Babesia – Serology

NOTICE: Expected delay in Babesia Serology Turnaround Time (TAT)

Due to reagent supply issues at the National Reference Centre for Parasitology (NRCP), Babesia serology is currently delayed and is expected to resume to normal by the end of April 2024. The delayed turnaround time (TAT) is expected to be six to eight weeks past the stated TAT. For suspected Babesia cases, the preferred testing methodology remains microscopy and PCR as per this Public Health Ontario webpage: Babesia – Microscopy and PCR.

Consistent with O. Reg. 671/92 of the French Language Services Act, laboratory testing information on this page is only available in English because it is scientific or technical in nature and is for use only by qualified health care providers and not by members of the public.

This page provides routine serology (antibody) testing information for babesiosis at Public Health Ontario (PHO). The causative agents of human babesiosis include Babesia microti (Northeastern and Midwestern US, East Asia, Europe, Australia), Babesia duncani (Western US), Babesia divergens (Europe), Babesia venatorum (Europe, China), and rarely other species. Currently, only serology for Babesia microti is available at PHO.

The test information described here is limited to serologic testing. For microscopic examination and PCR, please refer to the following link:

Effective July 1, 2023, babesiosis was added under the list of diseases of public health significance (DoPHS) in Ontario. Positive results are reported to the Medical Officer of Health as per Health Protection and Promotion Act. Additional testing and management recommendations are stated in the Infectious Disease Protocol Appendix 1 for Disease: Babesiosis.

Testing Indications

Microscopy and PCR are the gold standard diagnostic tests for babesiosis and should be requested whenever testing is indicated. Serologic testing is only an adjunct test to microscopy and PCR for individuals with clinical or epidemiologic risk factors for babesiosis.

Specimen Collection and Handling

Specimen Requirements

Test Requested Required Requisition(s) Specimen Type Minimum Volume Collection Kit

Babesia or babesiosis or Babesia microti serology

Blood or serum

5.0 ml blood

1.0 ml serum

Blood, clotted - vacutainer tubes (SST)

Submission and Collection Notes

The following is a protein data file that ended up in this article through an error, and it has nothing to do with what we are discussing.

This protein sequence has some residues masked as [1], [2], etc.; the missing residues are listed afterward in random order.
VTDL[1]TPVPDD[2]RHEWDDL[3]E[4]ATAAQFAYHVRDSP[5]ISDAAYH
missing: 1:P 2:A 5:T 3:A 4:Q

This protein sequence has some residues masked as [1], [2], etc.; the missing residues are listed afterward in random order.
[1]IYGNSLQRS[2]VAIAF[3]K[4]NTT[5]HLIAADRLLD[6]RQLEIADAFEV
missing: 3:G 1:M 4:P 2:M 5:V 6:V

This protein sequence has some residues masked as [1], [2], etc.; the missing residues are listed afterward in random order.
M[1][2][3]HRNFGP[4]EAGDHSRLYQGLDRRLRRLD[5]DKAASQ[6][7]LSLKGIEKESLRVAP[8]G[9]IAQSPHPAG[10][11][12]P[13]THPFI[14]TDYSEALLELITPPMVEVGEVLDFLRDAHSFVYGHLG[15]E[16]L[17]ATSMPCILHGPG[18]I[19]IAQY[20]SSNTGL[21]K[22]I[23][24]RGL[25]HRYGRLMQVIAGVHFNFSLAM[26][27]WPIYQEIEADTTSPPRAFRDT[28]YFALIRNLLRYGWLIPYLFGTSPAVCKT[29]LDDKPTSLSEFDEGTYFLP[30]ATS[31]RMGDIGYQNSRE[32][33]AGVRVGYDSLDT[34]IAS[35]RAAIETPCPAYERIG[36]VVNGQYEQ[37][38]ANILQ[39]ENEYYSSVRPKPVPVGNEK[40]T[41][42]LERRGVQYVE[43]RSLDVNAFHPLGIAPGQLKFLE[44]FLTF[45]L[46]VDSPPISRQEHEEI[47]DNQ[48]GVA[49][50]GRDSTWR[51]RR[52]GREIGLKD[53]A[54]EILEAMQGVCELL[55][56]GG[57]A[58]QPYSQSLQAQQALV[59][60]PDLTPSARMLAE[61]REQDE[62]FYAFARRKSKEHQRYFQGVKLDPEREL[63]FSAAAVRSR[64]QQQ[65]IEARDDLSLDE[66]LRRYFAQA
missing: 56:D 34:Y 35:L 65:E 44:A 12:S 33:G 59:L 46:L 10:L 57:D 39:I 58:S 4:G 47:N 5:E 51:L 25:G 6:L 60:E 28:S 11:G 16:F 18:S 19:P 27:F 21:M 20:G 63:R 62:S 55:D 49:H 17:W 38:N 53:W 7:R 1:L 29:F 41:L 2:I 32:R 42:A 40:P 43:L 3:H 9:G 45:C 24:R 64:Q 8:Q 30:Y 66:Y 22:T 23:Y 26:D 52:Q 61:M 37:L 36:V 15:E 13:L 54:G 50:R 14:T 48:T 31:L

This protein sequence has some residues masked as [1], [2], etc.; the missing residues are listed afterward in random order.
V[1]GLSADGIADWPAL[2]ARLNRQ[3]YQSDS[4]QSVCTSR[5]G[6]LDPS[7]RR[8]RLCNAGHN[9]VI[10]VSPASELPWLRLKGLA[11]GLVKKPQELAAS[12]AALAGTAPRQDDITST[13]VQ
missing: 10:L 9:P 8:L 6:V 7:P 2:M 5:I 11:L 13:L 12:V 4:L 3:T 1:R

Complete all fields of the requisition form, including:
  1. Test(s) requests and indications for testing
  2. Patient setting/population
  3. Clinical information including symptom onset date or if asymptomatic
  4. Tick bite exposure, transfusion, transplantation, and/or perinatal history

Label the specimen container(s) with the patient’s first and last name, date of collection, and one other unique identifier such as the patient’s date of birth or Health Card Number. Failure to provide this information may result in rejection or testing delay.

Timing of Specimen Collection

An acute (collected early after the onset of symptoms) and a convalescent (collected 2-3 weeks later) specimen may be required to complete laboratory investigations.


Grossly haemolysed, lipemic, contaminated specimens and specimens containing anti-coagulant are unsuitable for testing.

Storage and Transport

Centrifuge tube if using serum separator tube (SST). Specimens should be stored at 2-8°C following collection and shipped on ice packs to PHO’s laboratory as soon as possible. All clinical specimens must be shipped in accordance to the Transportation of Dangerous Good Act.

Requisitions and Kit Ordering

Test Frequency and Turnaround Time (TAT)

Babesia microti serology testing is forwarded to the National Reference Centre for Parasitology (NRCP) in Montreal. Turnaround time is up to 30 days from receipt at PHO’s laboratory.

Serology testing for other Babesia species (e.g. B. duncani, B. divergens) is currently not available in Ontario.

Test Methods

Method: Babesia microti serology testing is performed by immunofluorescence assay (IFA).

Performance: The NRCP states a sensitivity of 100% and specificity of 99% in immunocompetent individuals. Other laboratories offering IFA have reported a sensitivity of 88 to 96% and specificity of 90 to 100%. 1

Limitations: Serological antibody titres may be negative early in infection, in patients with severe immunosuppression, or in patients with asplenia. False positive reactions may occur in patients with autoimmune disorders (e.g., rheumatoid arthritis). Antibody titres remain elevated for years following clearance of infection. Antibody titres ≥ 1:1024, or a four-fold increase in titres between acute and convalescent sera, may be useful to distinguish acute from chronic/remote infection. Cross-reactivity may occur with Plasmodium spp. at lower antibody titre levels for IFA. Cross-reactivity is not usually reported between Babesia species-specific IFAs, therefore a negative Babesia microti IFA does not rule out infection with other Babesia species.1


If Babesia serology is requested without specifying the suspected species, or if Babesia microti serology is requested, samples will be forwarded to NRCP for Babesia microti testing and results will be returned to PHO’s laboratory to be reported to the physician.


Babesia microti IFA performed at the NRCP:

Babesia microti IFA titre


< 1/64


≥ 1/64



Results are received back at PHO’s laboratory, and reports are forwarded to the ordering physician or authorized health care provider (General O. Reg 45/22, s.18) or submitter as indicated on the requisition.

Specimens that are positive for Babesia are to be reported to the Medical Officer of Health as per the Ontario Health Protection and Promotion Act.


  1. Sanchez E, Vannier E, Wormser GP, Hu LT. Diagnosis, Treatment, and Prevention of Lyme Disease, Human Granulocytic Anaplasmosis, and Babesiosis: A Review. JAMA. 2016 Apr 26;315(16):1767-77. doi: 10.1001/jama.2016.2884.
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Updated 2 Feb 2024